Updated 6:54 a.m. Tuesday with cancellations in Ferguson-Florissant, Riverview Gardens and Jennings.
Bobby Lee Brown, no relation to Michael Brown, walked along Canfield Drive on Monday morning. The tall man with a full beard has his hand on the back of his son Donovan. Brown’s off of work Monday and planned on taking Donovan to his first day as a fifth grader at Robinwood Elementary School.
“This morning he didn’t understand why there wasn’t any school,” Brown said. "So I had to sit him down in front of the TV and tell him to look at the news.”
After being postponed last week, school was supposed to start in the Ferguson-Florissant School District this morning. But that didn’t happen. The district first canceled classes for Monday, then announced that no school would be held all week because of the continuing unrest in Ferguson. Classes in Jennings and Riverview Gardens were also called off Monday and Tuesday. (Read about the first day of Normandy here.)
Brown said he and his son had planned to help with cleanup efforts, but by about 8:30 this morning most of that work had been done. So he decided it would be a good experience for his young African-American son to see where Michael Brown was shot by Ferguson Police Officer Darren Wilson in the Canfield Green Apartment Complex.
Donovan said he had butterflies in his stomach as he approached the stuffed animals and signs that make up a small memorial for Brown in the center of the street.
“I just don’t know why it happened, and it’s kind of wrong,” Donovan said, before a woman with a bullhorn walked by, shouting at a couple of FBI agents canvassing the complex for witnesses to Brown’s fatal police shooting.
Around the corner, a man sang gospel hymns near the burnt out remains of the QuikTrip that has been the epicenter of protests. Darrell Bryant Sr. and his son, Darrell Jr., are wearing matching sunglasses. A little fun on a somber day.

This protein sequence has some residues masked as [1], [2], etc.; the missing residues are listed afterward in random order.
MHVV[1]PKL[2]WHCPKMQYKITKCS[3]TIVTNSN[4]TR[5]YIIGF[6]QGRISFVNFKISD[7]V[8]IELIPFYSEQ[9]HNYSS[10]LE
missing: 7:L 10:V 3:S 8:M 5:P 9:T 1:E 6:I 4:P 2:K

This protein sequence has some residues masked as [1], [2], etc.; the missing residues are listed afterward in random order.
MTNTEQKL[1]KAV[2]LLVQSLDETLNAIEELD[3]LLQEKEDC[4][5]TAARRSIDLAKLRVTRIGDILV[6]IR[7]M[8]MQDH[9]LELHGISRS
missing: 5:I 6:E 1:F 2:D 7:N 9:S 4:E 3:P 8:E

“I try to teach him not to tear up a bunch of stuff.” Bryant said. “To pick up a broom and help out.”
Darrell Jr. said he was bummed out this morning that he wouldn’t be starting third grade at Cool Valley Elementary School.
“I was sad because I wanted to go to school because school is fun,” Darrell Jr. said.
Bryant said it’s important for his son to see this, to see the consequences of the past few days. He told his African-American son that there’s reason to be angry, but that looting is not the right way to express that anger.
There’s another lesson he wanted to teach Darrell Jr. , that police have families, too.
“Most of them have kids, too,” Bryant said. “They want to go home at night. They still want to go home and see their kids.”
Welcome signs taken down
A couple of miles away, it was quiet at Ferguson Middle School. Lisa Chabot picked up signs that she and other volunteers placed in front of the school to welcome back students this morning.
“The positive thing is this community has rallied together to try to welcome these kids back to school,” Chabot said. “We were picking up signs the community was making for the last couple of days. To make sure the kids feel welcome again. For the community to open its arms like that and give these kids a hug, that’s been uplifting.”
Her husband, Rob Chabot, sits on the Ferguson Florissant School Board. They have two children in the district, one in middle school and one in high school.
The Chabots live about a mile from the protests and she said the past few days have been exhausting.
“I’m extremely frustrated. I want our kids to get back to normal,” Chabot said. “My kids want to get back to normal. This is tearing our community up. We have beautiful community. We have a wonderful school district and these kids are not able to get back to that and it’s very frustrating for all of the parents in this area.”
As the National Guard rolls into Ferguson, administrators for the Ferguson Florissant School District will once again be up late, waiting to see when they will feel it’s safe to start the school year.